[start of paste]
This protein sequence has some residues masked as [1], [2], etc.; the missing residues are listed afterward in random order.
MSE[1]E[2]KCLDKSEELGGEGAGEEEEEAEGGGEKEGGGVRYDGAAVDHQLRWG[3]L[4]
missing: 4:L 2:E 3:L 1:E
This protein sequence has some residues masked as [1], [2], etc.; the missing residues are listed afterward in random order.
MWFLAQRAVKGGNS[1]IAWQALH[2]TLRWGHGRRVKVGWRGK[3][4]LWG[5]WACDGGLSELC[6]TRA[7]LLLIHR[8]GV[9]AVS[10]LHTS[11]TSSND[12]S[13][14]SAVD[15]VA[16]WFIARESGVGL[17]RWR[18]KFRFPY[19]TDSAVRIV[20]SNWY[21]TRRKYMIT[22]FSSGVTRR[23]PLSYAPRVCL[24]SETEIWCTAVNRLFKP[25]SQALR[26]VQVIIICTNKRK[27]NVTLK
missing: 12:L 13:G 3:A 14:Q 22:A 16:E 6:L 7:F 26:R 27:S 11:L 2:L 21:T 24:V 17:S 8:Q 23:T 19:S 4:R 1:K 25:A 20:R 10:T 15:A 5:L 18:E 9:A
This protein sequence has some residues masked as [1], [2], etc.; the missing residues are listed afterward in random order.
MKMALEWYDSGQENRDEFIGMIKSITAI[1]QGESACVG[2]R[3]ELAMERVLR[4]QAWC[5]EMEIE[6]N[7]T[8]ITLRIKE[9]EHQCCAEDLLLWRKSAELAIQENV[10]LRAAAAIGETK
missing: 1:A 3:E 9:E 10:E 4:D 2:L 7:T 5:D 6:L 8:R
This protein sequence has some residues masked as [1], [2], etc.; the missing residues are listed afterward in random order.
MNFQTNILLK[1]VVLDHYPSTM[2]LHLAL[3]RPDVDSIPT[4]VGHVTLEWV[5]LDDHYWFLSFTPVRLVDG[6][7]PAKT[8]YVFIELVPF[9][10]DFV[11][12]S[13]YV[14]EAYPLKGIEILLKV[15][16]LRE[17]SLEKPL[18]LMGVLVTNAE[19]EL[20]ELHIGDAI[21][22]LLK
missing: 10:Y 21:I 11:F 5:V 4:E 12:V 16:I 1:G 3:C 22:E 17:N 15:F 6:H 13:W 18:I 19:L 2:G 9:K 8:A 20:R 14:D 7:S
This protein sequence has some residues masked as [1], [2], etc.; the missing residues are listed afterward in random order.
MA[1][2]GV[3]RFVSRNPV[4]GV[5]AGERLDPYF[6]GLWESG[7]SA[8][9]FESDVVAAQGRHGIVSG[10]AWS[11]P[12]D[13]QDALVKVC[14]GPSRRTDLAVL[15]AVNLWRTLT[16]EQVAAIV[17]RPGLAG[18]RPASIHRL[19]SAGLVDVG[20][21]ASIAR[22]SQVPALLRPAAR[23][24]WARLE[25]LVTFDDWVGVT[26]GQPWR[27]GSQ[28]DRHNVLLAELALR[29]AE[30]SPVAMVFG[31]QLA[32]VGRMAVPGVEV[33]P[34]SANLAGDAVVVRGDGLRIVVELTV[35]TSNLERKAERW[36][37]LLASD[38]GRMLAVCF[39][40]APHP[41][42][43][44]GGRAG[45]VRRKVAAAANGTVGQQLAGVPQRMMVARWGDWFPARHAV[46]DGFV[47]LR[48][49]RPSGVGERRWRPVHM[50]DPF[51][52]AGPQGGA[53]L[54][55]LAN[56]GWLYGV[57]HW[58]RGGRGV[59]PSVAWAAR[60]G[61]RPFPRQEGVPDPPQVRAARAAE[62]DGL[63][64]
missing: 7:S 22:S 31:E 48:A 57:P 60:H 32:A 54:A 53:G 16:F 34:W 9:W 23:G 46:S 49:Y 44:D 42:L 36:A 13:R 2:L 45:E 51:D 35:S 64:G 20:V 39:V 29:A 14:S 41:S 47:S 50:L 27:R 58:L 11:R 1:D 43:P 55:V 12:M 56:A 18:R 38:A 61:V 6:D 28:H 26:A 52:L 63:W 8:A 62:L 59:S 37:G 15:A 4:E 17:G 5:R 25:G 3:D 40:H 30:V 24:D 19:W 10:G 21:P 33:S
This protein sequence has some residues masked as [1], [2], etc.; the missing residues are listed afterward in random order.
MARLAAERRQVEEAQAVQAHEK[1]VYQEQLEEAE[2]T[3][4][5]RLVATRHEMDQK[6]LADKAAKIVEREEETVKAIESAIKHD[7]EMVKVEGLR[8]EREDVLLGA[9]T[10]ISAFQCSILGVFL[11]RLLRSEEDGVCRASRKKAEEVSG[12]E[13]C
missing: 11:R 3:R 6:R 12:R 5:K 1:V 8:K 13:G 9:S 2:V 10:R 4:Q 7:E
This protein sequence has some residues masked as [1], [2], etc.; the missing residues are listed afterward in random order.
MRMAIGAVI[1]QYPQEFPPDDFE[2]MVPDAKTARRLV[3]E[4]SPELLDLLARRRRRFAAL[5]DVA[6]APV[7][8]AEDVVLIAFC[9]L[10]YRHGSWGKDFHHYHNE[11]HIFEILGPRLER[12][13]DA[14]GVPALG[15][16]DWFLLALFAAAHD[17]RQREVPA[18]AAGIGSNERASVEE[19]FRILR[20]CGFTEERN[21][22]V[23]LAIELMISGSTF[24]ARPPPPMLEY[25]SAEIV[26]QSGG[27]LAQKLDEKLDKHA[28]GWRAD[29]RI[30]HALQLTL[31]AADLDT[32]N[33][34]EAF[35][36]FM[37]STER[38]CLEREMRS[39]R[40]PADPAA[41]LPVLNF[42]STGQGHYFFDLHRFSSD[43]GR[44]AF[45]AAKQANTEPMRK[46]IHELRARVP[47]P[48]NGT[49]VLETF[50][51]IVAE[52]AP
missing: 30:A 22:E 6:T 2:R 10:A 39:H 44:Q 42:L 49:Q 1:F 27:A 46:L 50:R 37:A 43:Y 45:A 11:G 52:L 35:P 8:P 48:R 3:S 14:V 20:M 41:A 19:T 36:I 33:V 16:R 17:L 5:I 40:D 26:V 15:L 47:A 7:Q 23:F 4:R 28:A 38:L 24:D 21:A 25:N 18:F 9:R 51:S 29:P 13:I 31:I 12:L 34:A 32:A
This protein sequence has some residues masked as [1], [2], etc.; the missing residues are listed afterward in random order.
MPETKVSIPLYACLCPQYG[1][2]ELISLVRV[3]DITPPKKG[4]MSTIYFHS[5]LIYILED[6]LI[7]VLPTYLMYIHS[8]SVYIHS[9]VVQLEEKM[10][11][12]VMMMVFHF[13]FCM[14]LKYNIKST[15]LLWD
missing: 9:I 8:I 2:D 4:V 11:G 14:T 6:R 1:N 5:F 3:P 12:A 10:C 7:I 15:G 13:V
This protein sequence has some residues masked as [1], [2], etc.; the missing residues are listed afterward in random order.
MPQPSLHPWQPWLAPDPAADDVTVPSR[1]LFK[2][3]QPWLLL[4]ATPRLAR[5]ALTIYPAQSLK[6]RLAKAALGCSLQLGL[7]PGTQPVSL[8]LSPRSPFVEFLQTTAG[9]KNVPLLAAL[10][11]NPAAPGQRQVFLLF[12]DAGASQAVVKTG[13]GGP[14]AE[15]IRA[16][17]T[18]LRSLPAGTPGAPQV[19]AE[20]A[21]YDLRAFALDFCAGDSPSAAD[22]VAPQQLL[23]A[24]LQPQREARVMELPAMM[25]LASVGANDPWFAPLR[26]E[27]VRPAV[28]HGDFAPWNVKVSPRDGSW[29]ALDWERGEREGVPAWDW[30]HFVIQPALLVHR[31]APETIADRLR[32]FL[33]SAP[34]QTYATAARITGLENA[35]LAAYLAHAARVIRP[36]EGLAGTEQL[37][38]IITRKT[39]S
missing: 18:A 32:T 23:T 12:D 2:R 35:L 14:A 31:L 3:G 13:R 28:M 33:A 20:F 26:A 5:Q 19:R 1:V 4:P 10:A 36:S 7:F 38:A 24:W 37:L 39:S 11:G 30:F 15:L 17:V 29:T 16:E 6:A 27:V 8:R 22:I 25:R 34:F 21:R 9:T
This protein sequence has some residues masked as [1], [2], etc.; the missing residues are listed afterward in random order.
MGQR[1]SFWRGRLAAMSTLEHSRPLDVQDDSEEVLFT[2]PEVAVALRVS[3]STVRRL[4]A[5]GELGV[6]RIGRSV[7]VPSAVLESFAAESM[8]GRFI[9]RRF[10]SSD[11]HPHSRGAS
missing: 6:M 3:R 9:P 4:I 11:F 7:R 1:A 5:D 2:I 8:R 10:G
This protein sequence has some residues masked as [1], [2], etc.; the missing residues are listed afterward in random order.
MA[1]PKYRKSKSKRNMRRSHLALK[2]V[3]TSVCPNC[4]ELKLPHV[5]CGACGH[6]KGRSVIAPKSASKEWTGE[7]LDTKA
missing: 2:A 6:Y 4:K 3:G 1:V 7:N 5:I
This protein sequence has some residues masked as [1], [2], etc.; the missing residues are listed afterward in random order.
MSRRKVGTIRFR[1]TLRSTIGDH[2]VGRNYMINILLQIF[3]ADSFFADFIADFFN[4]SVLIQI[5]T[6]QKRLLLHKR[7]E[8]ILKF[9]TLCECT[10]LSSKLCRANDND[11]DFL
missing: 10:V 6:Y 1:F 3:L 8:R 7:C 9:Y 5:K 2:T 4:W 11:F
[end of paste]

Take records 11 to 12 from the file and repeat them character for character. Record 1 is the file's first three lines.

This protein sequence has some residues masked as [1], [2], etc.; the missing residues are listed afterward in random order.
MA[1]PKYRKSKSKRNMRRSHLALK[2]V[3]TSVCPNC[4]ELKLPHV[5]CGACGH[6]KGRSVIAPKSASKEWTGE[7]LDTKA
missing: 2:A 6:Y 4:K 3:G 1:V 7:N 5:I
This protein sequence has some residues masked as [1], [2], etc.; the missing residues are listed afterward in random order.
MSRRKVGTIRFR[1]TLRSTIGDH[2]VGRNYMINILLQIF[3]ADSFFADFIADFFN[4]SVLIQI[5]T[6]QKRLLLHKR[7]E[8]ILKF[9]TLCECT[10]LSSKLCRANDND[11]DFL
missing: 10:V 6:Y 1:F 3:L 8:R 7:C 9:Y 5:K 2:T 4:W 11:F